Six police officers treated by medics the day after gas leak at Northampton’s Carlsberg factory

An ambulance leaves the Carlsberg factory in Northampton.

An ambulance leaves the Carlsberg factory in Northampton.

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A further six police officers had to be treated by medics on the day after a fatal ammonia leak at the Carlsberg factory in Northampton.

Last week tragedy struck at the Bridge Street brewery, when a gas leak claimed the life of a worker in his 40s.

Another worker, aged 51, remains in a serious condition in hospital.

Speaking to the Chronicle & Echo this week Colin Wells, the Fire Brigades Union’s serious accident investigator for Northamptonshire, said the investigation at the factory was likely to continue for some time as there are “several strands” of enquiry.

It has already been confirmed that nine firefighters also had to be rushed to hospital with breathing difficulties on the day of the incident - Wednesday, November 9.

But Mr Wells said a further six police officers has to be treated by medics the following day.

The Chronicle & Echo had made enquiries to the East Midlands Ambulance Service as to why three ambulances had arrived at the Carlsberg factory at around 1.30pm on Thursday, November 10.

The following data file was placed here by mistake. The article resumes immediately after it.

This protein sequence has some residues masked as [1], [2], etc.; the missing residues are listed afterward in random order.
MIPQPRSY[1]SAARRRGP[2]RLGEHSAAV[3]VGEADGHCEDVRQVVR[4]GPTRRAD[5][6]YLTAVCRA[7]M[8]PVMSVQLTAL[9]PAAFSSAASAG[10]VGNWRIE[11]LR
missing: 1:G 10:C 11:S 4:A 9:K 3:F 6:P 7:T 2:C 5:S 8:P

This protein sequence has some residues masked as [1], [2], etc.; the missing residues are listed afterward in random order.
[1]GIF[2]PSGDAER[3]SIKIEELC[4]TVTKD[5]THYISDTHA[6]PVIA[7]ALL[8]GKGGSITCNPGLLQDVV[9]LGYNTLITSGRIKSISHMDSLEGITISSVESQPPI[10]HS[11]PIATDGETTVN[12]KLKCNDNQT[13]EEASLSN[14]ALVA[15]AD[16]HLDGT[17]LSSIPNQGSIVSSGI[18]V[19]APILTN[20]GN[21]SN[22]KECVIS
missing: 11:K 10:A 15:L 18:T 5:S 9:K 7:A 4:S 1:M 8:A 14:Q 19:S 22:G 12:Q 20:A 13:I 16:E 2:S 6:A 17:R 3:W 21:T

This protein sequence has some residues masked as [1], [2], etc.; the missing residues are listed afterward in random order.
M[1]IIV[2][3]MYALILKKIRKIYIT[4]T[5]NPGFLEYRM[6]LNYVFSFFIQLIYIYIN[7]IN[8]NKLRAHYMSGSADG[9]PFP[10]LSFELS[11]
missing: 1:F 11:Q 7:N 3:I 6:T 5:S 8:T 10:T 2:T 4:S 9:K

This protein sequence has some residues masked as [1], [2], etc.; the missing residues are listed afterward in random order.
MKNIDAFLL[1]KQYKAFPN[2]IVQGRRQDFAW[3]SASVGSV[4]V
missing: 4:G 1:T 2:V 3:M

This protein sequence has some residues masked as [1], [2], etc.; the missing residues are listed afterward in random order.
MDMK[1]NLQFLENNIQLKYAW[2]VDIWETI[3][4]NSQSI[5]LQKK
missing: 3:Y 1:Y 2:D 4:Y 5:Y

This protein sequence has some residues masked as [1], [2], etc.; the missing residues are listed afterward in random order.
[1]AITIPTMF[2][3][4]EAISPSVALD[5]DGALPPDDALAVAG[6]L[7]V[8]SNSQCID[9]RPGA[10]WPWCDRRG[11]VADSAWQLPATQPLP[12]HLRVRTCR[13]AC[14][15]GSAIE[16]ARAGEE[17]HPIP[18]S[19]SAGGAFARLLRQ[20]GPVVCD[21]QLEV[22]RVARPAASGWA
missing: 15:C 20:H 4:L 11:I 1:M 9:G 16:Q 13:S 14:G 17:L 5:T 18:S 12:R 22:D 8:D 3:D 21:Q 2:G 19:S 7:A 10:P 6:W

The service had said the blue light response was simply part of the “ongoing incident.”

Speaking about the day of the gas leak itself, Mr Wells praised the actions of the fire fighters at the scene, who he said were: “Exposed to dangerous levels of ammonia while rendering assistance to other fire fighters using gas-tight suits.”

The crew had to make three “rescues” in what he said were “arduous” conditions on entering the factory, though sadly one rescue attempt was unsuccessful.

An area in the forecourt at Carlsberg is cordoned off with cones as the investigation at the site continues.

An area in the forecourt at Carlsberg is cordoned off with cones as the investigation at the site continues.

The post-mortem of that man, in his 40s, took place on Tuesday, though his name is yet to be released by police.

While there were also rumours that one of the fire fighter’s breathing equipment had failed during the operation, Mr Wells said that was completely untrue.

A spokeswoman for Northamptonshire Fire and Rescue, added: “We can confirm that the breathing apparatus equipment did not fail to work while crews were attending the incident and there was no interruption of air supply.

“Nine firefighters attended hospital as a precautionary measure, acting on medical advice given at the scene by a doctor. All firefighters who attended hospital were given the all clear and were sent home.

“An investigation is being carried out by Northamptonshire Fire and Rescue Service, working with the Fire Brigades Union, into these events.”

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